The goal in a defensive shooting is to stop the threat. Once the threat is stopped, you stop shooting. Sometimes, and ideally, that happens when you warn the person that broke into your home (because you want to do that) or simply drawing your gun on an attacker outside if your home.
If it doesn't, however, you fire to incapacitate your target. By incapacitate, it means to remove your opponents ability to fight back. In a gunfight, that usually means when they are dead or unconscious. If one surrenders prior to that point, you stop firing, but the basic rule of a gunfight is to shoot until your target is no longer a threat. If your target is on drugs, that will probably mean their death and a lot of bullets from you.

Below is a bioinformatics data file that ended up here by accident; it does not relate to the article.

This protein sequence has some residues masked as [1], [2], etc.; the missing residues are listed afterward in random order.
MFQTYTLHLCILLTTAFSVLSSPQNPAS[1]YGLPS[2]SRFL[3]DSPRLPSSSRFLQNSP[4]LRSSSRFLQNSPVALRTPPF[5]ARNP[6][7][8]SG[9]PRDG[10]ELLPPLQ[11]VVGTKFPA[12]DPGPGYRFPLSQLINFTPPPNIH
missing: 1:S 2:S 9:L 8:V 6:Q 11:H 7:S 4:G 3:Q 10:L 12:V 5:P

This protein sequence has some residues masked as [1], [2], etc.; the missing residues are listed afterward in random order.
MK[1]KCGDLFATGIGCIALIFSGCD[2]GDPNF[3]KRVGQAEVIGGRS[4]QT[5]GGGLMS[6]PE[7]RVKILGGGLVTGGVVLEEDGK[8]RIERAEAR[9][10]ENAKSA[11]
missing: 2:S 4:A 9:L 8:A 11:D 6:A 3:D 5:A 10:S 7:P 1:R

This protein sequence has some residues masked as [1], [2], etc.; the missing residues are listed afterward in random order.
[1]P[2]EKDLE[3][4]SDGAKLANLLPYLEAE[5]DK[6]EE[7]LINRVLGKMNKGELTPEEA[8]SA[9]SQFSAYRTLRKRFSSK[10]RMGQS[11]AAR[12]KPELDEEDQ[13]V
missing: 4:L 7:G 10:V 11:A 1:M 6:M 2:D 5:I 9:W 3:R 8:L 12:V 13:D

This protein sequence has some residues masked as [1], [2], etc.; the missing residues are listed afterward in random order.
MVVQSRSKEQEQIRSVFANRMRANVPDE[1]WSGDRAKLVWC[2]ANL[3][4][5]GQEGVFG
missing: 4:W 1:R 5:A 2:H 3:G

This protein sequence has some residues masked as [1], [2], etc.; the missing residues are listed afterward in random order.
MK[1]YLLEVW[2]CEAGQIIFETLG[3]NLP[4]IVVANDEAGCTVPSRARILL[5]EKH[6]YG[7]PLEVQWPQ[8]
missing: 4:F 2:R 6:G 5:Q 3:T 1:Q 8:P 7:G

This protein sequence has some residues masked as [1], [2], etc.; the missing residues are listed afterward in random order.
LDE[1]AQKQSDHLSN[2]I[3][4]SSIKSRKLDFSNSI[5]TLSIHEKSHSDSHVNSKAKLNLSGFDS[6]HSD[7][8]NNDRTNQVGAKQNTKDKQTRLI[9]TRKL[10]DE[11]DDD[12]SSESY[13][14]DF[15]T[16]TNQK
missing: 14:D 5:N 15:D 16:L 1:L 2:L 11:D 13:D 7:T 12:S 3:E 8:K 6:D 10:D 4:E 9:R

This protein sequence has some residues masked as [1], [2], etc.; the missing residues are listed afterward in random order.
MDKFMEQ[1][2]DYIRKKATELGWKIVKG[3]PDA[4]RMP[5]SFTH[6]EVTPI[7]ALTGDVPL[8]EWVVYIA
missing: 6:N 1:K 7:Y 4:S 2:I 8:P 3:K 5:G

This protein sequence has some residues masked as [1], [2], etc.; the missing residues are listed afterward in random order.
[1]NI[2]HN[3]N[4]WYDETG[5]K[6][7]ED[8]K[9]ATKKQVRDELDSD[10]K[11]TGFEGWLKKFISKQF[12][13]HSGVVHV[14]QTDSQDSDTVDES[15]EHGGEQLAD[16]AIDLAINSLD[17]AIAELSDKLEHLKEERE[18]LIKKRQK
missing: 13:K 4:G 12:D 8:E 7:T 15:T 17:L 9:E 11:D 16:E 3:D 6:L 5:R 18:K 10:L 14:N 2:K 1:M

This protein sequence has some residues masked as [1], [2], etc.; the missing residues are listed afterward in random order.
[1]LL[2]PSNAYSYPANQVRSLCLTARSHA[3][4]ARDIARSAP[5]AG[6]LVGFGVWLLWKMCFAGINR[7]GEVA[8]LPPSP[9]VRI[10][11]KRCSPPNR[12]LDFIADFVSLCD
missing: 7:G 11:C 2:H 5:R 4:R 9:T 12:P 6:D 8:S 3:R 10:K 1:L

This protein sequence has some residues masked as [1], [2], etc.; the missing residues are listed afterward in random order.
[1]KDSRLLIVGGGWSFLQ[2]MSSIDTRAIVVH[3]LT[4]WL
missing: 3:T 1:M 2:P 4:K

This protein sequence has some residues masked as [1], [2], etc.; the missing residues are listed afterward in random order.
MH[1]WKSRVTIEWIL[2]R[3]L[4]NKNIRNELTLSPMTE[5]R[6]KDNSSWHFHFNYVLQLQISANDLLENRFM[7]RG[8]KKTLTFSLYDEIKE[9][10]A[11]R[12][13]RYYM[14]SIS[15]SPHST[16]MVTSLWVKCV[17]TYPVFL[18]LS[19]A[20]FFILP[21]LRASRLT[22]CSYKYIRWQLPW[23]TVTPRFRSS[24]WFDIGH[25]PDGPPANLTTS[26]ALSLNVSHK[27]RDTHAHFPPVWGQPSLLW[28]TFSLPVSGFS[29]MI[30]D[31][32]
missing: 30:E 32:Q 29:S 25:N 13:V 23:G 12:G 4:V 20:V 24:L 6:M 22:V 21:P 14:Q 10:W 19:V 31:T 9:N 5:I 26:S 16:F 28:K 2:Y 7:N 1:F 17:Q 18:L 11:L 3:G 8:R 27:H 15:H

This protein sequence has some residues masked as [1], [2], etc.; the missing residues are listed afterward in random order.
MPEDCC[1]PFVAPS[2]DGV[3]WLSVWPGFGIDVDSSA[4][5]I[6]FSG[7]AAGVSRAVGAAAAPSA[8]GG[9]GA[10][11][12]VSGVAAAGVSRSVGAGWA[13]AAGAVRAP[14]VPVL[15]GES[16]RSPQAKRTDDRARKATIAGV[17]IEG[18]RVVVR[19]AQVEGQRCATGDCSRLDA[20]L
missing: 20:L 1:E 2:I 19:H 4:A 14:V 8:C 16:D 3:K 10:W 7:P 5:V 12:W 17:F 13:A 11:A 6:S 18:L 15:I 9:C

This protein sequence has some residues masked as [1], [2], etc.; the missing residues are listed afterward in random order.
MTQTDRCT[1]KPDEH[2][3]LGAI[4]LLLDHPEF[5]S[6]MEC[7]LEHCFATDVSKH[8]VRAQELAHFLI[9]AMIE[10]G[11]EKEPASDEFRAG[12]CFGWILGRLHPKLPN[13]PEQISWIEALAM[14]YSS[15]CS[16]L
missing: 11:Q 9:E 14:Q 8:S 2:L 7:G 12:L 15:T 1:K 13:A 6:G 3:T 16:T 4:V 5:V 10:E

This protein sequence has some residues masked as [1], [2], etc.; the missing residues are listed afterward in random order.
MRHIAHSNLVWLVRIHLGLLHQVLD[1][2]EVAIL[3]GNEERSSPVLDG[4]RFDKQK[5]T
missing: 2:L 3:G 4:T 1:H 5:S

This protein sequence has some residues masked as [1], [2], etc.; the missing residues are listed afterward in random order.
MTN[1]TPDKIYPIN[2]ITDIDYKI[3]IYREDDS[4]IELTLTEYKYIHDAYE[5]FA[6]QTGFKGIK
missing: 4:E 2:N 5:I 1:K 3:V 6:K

The major differences between defensive ammo, target practice, or hunting ammo, defense ammo is designed to impart as much damage per shot is possible without over-penetrating the target. The most efficient way to do that is with hollow-point bullets. When they enter the body, they mushroom out, causing more damage to the target, but slowing down significantly faster than full metal jacket ammo would.
You don't generally use defense rounds for hunting because you ideally want to damage the meat less, and have time in most cases for perfect shot placement to cripple major organ functionality in one shot. Interestingly enough, most defensive shootings or shootings in war are NOT one-shot kills. The human body is incredibly resilient, and if your attacker surrenders, modern medicine has an excellent chance of saving their life.
Hopefully, this will put you into the mind and logic of one of us American gun nuts